Lovin Spoonful arrive in London, 'Do You Believe in Magic' is a great single, written by John Sebastian, it's so enthusiastic and good time, as are they, we see them at the Marquee, they have lots of fun on stage and have a big laugh with the audience and play a really good set.
May Day, the NME Poll Winners concert, The Beatles, Cliff Richard, Rolling Stones, Who. I turn up at Wembley without a ticket, having already decided I wouldn't bother going in unless I got a good seat. I was about to leave when a guy came up to me and said, 'Here do you want this?' It was one of a pair given to him because he was a press photographer, great seat in the 4th row for free. Result! Even enjoyed the Beatles. Can't say it stretched to Cliff though.
Later I saw Keith, we had an odd conversation about James Brown and his over the top stage act, with the never ending cape routine and how extremely sweaty he got. 'Out of Sight' was a big favourite of ours. His band was so tight, he really worked them hard.
Bob Dylan is playing the Albert Hall and Pamela and I have tickets in row E, well done us, we did some serious early morning queueing. The first half Bob does alone with guitar and harmonica and very nice it was too. He comes back for the second half with an electric band, The Hawks (essentially The Band without Levon Helm), we loved it, others seemingly didn't. Much shouting and booing from diehard folkies, the Beatles were in the audience to see this farrago. I wonder what they thought. I love this photo of Dylan who at a press conference in Paris insisted upon answering through the ventriloquist's doll and drove them all crazy.
Met Roy C at RSGL, he was here to promote his single 'Shotgun Wedding', a kind of novelty soul record with gun shot sound effects and begins with the Wedding March, not sounding good is it? But it really does work and he was knocked out with the reaction of the British fans.
London Airport to see the Stones off to America, Brian looked particularly good, a stripy jacket and pink sunglasses. I was getting tired of this, I loved seeing them and talking to them, but it was becoming pointless and less fun than it should be, so many loud in your face fans. You always knew when they arrived they may as well have had a fanfare, their signature yelling and shouting was a sign for us and the Stones to disappear, but they always found us and eventually it became a total nightmare. I would still continue to see them play, but hanging out was coming to an end.
My last airport visit, the Stones were returning from the States in August '66. I chatted to Charlie, I was sad, I knew I couldn't do it anymore, but what could take it's place.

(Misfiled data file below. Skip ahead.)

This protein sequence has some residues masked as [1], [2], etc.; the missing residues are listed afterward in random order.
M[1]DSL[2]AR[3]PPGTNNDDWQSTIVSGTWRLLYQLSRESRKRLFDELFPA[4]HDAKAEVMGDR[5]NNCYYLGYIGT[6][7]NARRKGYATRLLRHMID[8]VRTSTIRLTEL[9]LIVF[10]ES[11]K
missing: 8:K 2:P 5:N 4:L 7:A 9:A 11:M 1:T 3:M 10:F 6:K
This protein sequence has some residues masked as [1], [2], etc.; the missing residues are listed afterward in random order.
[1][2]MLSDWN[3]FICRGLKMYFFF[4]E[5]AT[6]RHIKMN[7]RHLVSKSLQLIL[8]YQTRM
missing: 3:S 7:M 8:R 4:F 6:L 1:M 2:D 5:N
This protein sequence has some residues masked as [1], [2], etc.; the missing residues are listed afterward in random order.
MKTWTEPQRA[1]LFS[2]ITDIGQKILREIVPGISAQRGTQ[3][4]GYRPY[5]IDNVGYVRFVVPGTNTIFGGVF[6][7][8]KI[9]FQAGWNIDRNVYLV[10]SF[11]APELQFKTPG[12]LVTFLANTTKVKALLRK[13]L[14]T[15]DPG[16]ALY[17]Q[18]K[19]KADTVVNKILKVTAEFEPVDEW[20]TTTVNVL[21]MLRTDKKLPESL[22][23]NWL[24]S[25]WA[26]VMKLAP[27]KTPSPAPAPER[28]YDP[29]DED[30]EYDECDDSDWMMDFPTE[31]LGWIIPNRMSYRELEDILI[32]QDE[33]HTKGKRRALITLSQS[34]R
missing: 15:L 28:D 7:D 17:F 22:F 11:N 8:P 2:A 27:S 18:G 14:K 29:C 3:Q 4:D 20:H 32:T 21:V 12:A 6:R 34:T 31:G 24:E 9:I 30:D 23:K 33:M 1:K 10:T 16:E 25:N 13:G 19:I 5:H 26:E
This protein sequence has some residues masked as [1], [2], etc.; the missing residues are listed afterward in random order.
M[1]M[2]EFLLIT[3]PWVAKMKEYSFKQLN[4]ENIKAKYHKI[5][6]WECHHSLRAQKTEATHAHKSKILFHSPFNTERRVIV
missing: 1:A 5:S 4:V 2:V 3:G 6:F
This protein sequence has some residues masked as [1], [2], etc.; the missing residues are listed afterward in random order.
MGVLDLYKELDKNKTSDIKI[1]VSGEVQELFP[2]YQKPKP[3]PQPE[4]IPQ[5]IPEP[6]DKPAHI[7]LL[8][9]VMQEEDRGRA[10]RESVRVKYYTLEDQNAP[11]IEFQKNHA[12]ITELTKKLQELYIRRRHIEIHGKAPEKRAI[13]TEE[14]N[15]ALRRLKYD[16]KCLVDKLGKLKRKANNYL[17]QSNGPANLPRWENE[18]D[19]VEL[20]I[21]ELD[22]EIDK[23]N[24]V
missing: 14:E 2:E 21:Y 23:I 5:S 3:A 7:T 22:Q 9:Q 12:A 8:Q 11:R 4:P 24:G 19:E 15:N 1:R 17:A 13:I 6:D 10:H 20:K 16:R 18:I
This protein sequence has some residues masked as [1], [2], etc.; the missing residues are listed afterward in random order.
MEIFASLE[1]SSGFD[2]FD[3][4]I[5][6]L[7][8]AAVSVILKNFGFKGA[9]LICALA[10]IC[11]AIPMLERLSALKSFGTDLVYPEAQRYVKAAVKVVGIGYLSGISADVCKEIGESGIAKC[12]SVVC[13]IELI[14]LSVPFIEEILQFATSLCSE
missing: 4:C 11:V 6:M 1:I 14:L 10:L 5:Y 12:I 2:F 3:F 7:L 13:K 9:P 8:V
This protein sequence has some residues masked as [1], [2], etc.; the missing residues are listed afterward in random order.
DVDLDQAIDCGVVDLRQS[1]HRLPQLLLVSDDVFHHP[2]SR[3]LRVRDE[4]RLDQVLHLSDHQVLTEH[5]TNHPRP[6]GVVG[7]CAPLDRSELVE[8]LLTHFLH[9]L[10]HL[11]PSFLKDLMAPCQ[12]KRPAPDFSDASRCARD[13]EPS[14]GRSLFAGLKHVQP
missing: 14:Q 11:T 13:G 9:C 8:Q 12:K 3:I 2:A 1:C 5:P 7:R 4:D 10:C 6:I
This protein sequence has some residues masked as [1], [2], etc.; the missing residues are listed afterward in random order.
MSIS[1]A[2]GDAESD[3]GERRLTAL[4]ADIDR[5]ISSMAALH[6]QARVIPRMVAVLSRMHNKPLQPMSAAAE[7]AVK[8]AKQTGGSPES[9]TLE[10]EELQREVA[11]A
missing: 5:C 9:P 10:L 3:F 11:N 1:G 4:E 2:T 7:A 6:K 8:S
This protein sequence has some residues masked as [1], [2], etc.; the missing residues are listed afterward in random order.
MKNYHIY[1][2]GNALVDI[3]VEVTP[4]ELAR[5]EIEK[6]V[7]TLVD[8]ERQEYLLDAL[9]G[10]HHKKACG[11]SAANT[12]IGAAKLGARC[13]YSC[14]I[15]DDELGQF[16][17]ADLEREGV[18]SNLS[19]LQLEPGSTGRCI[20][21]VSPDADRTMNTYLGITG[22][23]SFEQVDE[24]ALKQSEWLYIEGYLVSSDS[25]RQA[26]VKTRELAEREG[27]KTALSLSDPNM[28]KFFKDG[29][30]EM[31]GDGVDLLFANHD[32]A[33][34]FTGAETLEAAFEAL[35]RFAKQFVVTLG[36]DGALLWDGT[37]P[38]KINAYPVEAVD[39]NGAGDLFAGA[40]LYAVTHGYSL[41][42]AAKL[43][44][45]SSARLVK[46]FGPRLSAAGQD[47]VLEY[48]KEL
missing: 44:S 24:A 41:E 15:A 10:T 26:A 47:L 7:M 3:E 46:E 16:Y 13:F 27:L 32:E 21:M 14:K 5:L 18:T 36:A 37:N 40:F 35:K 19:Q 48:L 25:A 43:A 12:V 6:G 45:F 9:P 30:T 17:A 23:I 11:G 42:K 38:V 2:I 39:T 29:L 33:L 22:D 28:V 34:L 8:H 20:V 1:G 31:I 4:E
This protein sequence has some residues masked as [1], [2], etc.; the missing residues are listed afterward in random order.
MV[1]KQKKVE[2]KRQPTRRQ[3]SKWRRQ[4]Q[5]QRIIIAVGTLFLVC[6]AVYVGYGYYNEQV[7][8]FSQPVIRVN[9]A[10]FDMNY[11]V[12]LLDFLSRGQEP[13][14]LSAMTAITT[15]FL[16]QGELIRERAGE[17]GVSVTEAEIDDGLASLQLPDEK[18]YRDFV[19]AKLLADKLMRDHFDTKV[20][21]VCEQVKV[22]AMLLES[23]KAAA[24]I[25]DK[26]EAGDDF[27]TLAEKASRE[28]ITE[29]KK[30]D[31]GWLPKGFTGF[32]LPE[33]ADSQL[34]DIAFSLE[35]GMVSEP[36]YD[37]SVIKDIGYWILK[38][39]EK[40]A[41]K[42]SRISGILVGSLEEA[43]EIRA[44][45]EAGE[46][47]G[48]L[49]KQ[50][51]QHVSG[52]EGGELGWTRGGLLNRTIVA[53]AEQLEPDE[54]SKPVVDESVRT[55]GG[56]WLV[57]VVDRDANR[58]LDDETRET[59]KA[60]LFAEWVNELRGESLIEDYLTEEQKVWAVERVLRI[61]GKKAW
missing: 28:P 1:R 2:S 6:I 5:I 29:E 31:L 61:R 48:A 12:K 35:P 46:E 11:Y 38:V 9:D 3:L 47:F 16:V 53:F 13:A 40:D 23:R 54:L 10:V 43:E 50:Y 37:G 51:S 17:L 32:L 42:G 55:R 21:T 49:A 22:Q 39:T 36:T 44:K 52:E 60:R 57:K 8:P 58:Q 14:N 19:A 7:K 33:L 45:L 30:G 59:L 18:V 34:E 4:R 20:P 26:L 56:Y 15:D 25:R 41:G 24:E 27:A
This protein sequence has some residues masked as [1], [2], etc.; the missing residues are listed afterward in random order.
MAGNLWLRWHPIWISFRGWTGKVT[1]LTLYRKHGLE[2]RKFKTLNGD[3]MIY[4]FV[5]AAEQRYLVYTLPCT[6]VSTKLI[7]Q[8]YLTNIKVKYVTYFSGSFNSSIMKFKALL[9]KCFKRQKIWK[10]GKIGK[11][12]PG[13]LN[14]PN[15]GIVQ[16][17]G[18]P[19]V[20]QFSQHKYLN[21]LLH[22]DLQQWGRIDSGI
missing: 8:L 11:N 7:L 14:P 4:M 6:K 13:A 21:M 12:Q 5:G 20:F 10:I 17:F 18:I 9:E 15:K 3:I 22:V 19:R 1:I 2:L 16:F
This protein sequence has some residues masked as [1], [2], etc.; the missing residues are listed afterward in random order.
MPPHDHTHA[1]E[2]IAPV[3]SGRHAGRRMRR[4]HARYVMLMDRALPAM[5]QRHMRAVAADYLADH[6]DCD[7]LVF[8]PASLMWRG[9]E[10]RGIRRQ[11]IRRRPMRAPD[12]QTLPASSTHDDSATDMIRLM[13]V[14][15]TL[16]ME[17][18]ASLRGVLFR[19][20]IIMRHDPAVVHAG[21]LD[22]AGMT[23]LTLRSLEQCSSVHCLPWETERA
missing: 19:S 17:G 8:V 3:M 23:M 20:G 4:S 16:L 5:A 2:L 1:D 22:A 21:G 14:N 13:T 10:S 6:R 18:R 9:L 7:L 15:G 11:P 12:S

As it happens London's exploding music scene was more than enough to occupy me, I more or less lived at the Marquee, along with occasional visits to the 100 club, Klooks Kleek, The Country Club. John C Gee ran the Marquee with a rod of iron, I don't remember ever having trouble in there, I don't think anyone would dare.
Top class acts were appearing regularly at these tiny venues, Cream, Jeff Beck, Peter Green with John Mayall and then Fleetwood Mac, Spencer Davis Group and sometimes American Blues acts. Later of course came Jimi Hendrix, Captain Beefheart, Mothers of Invention, Dr. John .
One Saturday afternoon I went to the Marquee, Radio London were putting on a show, someone called David Jones and his band came on, I thought he was rubbish, bit of a poseur with not much of a voice. May as well admit it David Bowie never did it for me, not that it hurt his career any.
I was heading home up Wardour Street when I bumped into Pamela and some friends who were talking to some German guys, we chatted for a while, then I left. As soon as I got home the phone was ringing, one of the Germans, JoMa was very keen that I should return, after a lot of persuasion I headed back into town, we all spent the evening in Hyde Park until the keepers chucked us out.
Bluesology were supporting The Move at the Marquee, a band put together by Long John Baldry - Elton Dean, Reg Dwight and Caleb Quaye, some well known musicians here, Reg was already famous for those cover versions of hits that Woolworth's sold, although not quite as famous as he would become.
A girl at school turns me on to Bert Jansch, a bunch of us go to see him at St. Pancras Town Hall, I loved it, I knew little of the British folk scene apart from Donovan, so it was a bit of an eye opener for me.
Jimmy James and the Vagabonds and Geno Washington are doing alternate Tuesdays at the Marquee, Geno's good, but I particularly like Jimmy James - Amen. We go regularly.
BBC2 put on some weird thing at the Marquee - 'Tonight In Person Theodore Bikel', he introduces several artists who do a couple of numbers each, one of them is Sandy Denny, done up like Dusty Springfield, with her blonde hair in a beehive with a big black bow at the back, she looked none too comfortable, but she sang like an angel.
The Marquee's Christmas party is with Spencer Davis Group and Syn, this was the kind of Christmas party we liked, no mince pies, turkey or ancient relatives, just loud rocking music with Steve Winwood.
The New Year's Eve Rave was as good, Jimmy James, Count Prince Miller, The Vagabonds, The Bunch and The Neat Change. A fabulous night and hours of dancing. Come on 1967.